Infant mortality rate lowest ever in Alabama in ‘17

Published 1:25 am Friday, November 16, 2018

The Alabama Department of Public Health announced Thursday that the infant mortality rate of 7.4 deaths per 1,000 live births in 2017 is the lowest in Alabama history and is an improvement over the 2016 rate of 9.1. A total of 435 infants born in Alabama died before reaching 1 year of age in 2017; 537 infants died in 2016.

Five infants died before their first birthdays in Covington County in 2017, an infant mortality rate of 11.2 deaths per 1,000 live births, according to charts released by the health department.

While there is a longstanding disparity between birth outcomes for black and white infants, the infant mortality rate for black infants declined to an all-time low in 2017, and the infant mortality rate for white infants was the second lowest. The rate of 11.2 for black infants was an improvement over the 15.1 rate in 2016, and the rate of 5.5 for white infants was a drop over the 6.5 rate for whites in 2016.

Teen births and smoking during pregnancy are risk factors that contribute to infant mortality, and both are continuing to decline. The percentage of births to teens (7.3) and the percentage of births to mothers who smoked (9.6) are the lowest ever recorded in Alabama, with the largest decrease among teen mothers. There was also a decline in the number of infants born weighing less than 1,000 grams and infant deaths to those small infants.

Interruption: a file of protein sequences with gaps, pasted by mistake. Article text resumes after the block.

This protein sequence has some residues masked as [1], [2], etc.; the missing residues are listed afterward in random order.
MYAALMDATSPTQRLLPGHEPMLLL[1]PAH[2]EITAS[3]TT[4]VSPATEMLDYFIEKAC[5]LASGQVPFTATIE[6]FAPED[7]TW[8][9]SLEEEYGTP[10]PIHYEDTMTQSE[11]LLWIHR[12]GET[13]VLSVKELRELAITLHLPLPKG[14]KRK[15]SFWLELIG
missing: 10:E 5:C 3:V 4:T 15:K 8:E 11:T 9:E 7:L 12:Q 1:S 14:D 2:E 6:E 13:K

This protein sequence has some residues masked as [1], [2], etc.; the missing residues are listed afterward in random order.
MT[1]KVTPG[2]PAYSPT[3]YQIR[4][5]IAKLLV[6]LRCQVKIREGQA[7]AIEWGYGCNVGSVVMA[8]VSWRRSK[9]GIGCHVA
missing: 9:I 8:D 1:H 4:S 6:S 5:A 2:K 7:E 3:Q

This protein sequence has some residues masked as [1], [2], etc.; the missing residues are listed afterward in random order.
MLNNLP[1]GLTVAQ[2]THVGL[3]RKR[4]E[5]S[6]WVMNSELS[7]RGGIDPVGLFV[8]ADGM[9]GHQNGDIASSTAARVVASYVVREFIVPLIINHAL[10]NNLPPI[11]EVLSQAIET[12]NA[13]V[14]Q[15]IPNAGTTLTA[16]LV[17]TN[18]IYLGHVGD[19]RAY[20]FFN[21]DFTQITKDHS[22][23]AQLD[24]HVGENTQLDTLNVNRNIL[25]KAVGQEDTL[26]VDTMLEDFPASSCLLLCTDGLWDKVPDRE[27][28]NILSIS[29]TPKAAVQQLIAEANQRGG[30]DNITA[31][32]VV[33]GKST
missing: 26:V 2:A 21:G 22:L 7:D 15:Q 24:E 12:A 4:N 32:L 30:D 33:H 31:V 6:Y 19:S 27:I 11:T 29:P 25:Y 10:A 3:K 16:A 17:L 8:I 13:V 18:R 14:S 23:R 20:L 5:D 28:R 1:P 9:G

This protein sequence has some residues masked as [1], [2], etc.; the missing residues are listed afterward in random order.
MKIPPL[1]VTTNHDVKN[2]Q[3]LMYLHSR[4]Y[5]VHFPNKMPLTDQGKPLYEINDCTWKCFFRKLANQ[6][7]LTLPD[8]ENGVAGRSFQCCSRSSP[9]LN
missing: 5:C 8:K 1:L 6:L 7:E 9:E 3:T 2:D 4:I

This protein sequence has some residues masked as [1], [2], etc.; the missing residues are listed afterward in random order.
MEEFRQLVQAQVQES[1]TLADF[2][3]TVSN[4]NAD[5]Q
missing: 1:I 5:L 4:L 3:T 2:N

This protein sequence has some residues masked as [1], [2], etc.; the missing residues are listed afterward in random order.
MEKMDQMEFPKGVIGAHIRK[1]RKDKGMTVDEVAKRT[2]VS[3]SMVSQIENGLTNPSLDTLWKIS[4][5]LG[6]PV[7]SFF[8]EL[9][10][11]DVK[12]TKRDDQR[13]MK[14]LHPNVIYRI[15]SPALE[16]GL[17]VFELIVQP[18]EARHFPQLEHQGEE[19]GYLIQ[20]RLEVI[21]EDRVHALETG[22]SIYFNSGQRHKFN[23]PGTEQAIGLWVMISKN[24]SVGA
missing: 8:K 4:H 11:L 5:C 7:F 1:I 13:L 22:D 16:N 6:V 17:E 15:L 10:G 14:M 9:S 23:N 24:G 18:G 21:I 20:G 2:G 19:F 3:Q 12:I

While there was a significant decline in infant mortality, the percent of low weight births and births at less than 37 weeks gestation remained the same. Statisticians look at average infant mortality rates for three-year periods. Between the years 2015 through 2017, the combined rate of 8.3 was tied with the years 2009 through 2011 as the two lowest three-year rates of infant mortality in Alabama.

“Due to the sharp decline in the infant mortality rate for 2017, the Alabama Center for Health Statistics worked diligently to ensure all infant deaths were reported,” Center Director Nicole Rushing said. “A decrease in the number of infant deaths reported was seen at almost all hospitals.” 

Alabama has developed an infant mortality reduction plan that includes a pilot project to reduce infant mortality by 20 percent in five years.

Components of the pilot project being conducted in Macon, Montgomery and Russell counties include home visitation, preconception and interconception health care, screening for substance use, domestic violence and depression, safe sleep education, and breastfeeding promotion.

The top three leading causes of infant deaths in 2017 that accounted for 43.4 percent of infant deaths were as follows:

• Congenital malformations, deformations and chromosomal abnormalities

• Disorders related to short gestation and low birth weight

• Sudden infant death syndrome

These top causes of infant deaths parallel those for the U.S. as a whole in 2016.